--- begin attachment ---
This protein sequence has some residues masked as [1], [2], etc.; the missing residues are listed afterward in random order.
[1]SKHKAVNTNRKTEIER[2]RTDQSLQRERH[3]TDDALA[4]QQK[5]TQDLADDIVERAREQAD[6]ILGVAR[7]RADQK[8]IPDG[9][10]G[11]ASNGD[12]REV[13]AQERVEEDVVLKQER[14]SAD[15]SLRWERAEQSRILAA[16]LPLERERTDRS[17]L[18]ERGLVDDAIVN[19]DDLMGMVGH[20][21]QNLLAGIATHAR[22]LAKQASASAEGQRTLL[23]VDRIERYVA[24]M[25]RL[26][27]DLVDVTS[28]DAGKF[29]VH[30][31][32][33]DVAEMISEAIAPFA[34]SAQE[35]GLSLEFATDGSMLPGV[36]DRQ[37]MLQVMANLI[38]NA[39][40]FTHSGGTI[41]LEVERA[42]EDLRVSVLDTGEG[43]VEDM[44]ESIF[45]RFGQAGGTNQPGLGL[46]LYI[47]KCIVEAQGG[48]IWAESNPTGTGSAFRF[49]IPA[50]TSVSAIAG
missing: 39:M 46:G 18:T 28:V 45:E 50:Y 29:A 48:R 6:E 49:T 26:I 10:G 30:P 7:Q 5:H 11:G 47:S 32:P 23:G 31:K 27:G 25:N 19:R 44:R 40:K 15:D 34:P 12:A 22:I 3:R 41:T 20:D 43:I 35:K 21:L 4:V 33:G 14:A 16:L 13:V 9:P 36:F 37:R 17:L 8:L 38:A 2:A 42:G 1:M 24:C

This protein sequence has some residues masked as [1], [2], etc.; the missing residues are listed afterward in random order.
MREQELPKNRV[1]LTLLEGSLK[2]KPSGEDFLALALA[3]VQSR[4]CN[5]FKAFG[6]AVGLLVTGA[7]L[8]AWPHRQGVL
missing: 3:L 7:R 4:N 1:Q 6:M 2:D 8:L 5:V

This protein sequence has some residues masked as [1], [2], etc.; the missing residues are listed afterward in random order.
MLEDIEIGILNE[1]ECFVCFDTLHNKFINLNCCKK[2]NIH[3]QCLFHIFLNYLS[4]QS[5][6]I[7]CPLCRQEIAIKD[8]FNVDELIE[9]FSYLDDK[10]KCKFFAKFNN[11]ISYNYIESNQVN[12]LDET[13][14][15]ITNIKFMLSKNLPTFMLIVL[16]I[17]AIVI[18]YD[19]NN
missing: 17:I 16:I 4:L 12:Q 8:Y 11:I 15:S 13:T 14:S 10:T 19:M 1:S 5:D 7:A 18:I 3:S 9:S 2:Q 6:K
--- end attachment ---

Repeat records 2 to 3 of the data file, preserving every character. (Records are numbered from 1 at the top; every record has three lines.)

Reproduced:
This protein sequence has some residues masked as [1], [2], etc.; the missing residues are listed afterward in random order.
MREQELPKNRV[1]LTLLEGSLK[2]KPSGEDFLALALA[3]VQSR[4]CN[5]FKAFG[6]AVGLLVTGA[7]L[8]AWPHRQGVL
missing: 3:L 7:R 4:N 1:Q 6:M 2:D 8:L 5:V

This protein sequence has some residues masked as [1], [2], etc.; the missing residues are listed afterward in random order.
MLEDIEIGILNE[1]ECFVCFDTLHNKFINLNCCKK[2]NIH[3]QCLFHIFLNYLS[4]QS[5][6]I[7]CPLCRQEIAIKD[8]FNVDELIE[9]FSYLDDK[10]KCKFFAKFNN[11]ISYNYIESNQVN[12]LDET[13][14][15]ITNIKFMLSKNLPTFMLIVL[16]I[17]AIVI[18]YD[19]NN
missing: 17:I 16:I 4:L 12:Q 8:Y 11:I 15:S 13:T 14:S 10:T 19:M 1:S 5:D 7:A 18:I 3:S 9:S 2:Q 6:K